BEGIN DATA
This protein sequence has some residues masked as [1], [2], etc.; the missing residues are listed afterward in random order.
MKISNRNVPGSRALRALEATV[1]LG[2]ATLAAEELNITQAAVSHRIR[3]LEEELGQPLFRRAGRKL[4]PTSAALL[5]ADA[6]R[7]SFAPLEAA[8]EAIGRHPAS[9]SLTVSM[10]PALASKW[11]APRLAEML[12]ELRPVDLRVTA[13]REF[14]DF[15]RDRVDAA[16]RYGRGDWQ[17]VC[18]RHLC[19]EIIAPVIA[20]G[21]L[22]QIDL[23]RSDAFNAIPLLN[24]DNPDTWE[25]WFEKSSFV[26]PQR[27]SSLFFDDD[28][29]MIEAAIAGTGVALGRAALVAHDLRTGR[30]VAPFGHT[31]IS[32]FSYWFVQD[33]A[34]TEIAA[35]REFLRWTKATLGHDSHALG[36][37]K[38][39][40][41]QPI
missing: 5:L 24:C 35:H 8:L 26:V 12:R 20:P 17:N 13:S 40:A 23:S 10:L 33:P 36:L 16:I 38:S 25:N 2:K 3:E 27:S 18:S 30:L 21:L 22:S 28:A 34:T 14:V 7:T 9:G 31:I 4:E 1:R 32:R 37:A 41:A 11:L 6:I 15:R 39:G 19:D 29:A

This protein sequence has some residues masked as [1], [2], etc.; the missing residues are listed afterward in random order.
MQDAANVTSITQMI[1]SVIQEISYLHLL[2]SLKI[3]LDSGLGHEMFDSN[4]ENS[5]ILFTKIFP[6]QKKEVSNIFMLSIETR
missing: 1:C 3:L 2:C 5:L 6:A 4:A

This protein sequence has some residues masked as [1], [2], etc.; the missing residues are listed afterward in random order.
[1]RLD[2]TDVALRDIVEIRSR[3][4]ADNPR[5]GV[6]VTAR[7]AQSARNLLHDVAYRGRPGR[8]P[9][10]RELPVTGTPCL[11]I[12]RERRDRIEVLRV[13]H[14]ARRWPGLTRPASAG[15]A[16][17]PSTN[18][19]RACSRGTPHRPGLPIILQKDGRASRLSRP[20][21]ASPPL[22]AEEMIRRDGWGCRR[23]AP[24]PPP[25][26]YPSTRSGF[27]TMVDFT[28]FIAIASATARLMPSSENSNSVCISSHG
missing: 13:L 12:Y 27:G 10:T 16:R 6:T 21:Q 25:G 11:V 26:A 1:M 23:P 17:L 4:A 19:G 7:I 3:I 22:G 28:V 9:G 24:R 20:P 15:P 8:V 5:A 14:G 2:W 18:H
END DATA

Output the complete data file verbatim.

This protein sequence has some residues masked as [1], [2], etc.; the missing residues are listed afterward in random order.
MKISNRNVPGSRALRALEATV[1]LG[2]ATLAAEELNITQAAVSHRIR[3]LEEELGQPLFRRAGRKL[4]PTSAALL[5]ADA[6]R[7]SFAPLEAA[8]EAIGRHPAS[9]SLTVSM[10]PALASKW[11]APRLAEML[12]ELRPVDLRVTA[13]REF[14]DF[15]RDRVDAA[16]RYGRGDWQ[17]VC[18]RHLC[19]EIIAPVIA[20]G[21]L[22]QIDL[23]RSDAFNAIPLLN[24]DNPDTWE[25]WFEKSSFV[26]PQR[27]SSLFFDDD[28][29]MIEAAIAGTGVALGRAALVAHDLRTGR[30]VAPFGHT[31]IS[32]FSYWFVQD[33]A[34]TEIAA[35]REFLRWTKATLGHDSHALG[36][37]K[38][39][40][41]QPI
missing: 5:L 24:C 35:H 8:L 26:V 12:R 20:P 17:N 13:S 40:A 23:S 10:L 33:P 36:L 16:I 38:S 25:N 2:K 3:E 27:S 18:S 30:L 21:L 22:S 28:A 34:T 14:V 7:T 9:G 31:I 4:E 1:R 32:R 37:A 41:A 11:L 6:I 15:R 39:G 19:D 29:A

This protein sequence has some residues masked as [1], [2], etc.; the missing residues are listed afterward in random order.
MQDAANVTSITQMI[1]SVIQEISYLHLL[2]SLKI[3]LDSGLGHEMFDSN[4]ENS[5]ILFTKIFP[6]QKKEVSNIFMLSIETR
missing: 1:C 3:L 2:C 5:L 6:A 4:A

This protein sequence has some residues masked as [1], [2], etc.; the missing residues are listed afterward in random order.
[1]RLD[2]TDVALRDIVEIRSR[3][4]ADNPR[5]GV[6]VTAR[7]AQSARNLLHDVAYRGRPGR[8]P[9][10]RELPVTGTPCL[11]I[12]RERRDRIEVLRV[13]H[14]ARRWPGLTRPASAG[15]A[16][17]PSTN[18][19]RACSRGTPHRPGLPIILQKDGRASRLSRP[20][21]ASPPL[22]AEEMIRRDGWGCRR[23]AP[24]PPP[25][26]YPSTRSGF[27]TMVDFT[28]FIAIASATARLMPSSENSNSVCISSHG
missing: 13:L 12:Y 27:G 10:T 16:R 6:T 21:Q 25:G 11:V 26:A 1:M 23:P 17:L 4:A 19:G 7:I 3:I 22:G 28:V 9:G 24:R 20:P 15:P 8:V 5:A 14:G 2:W 18:H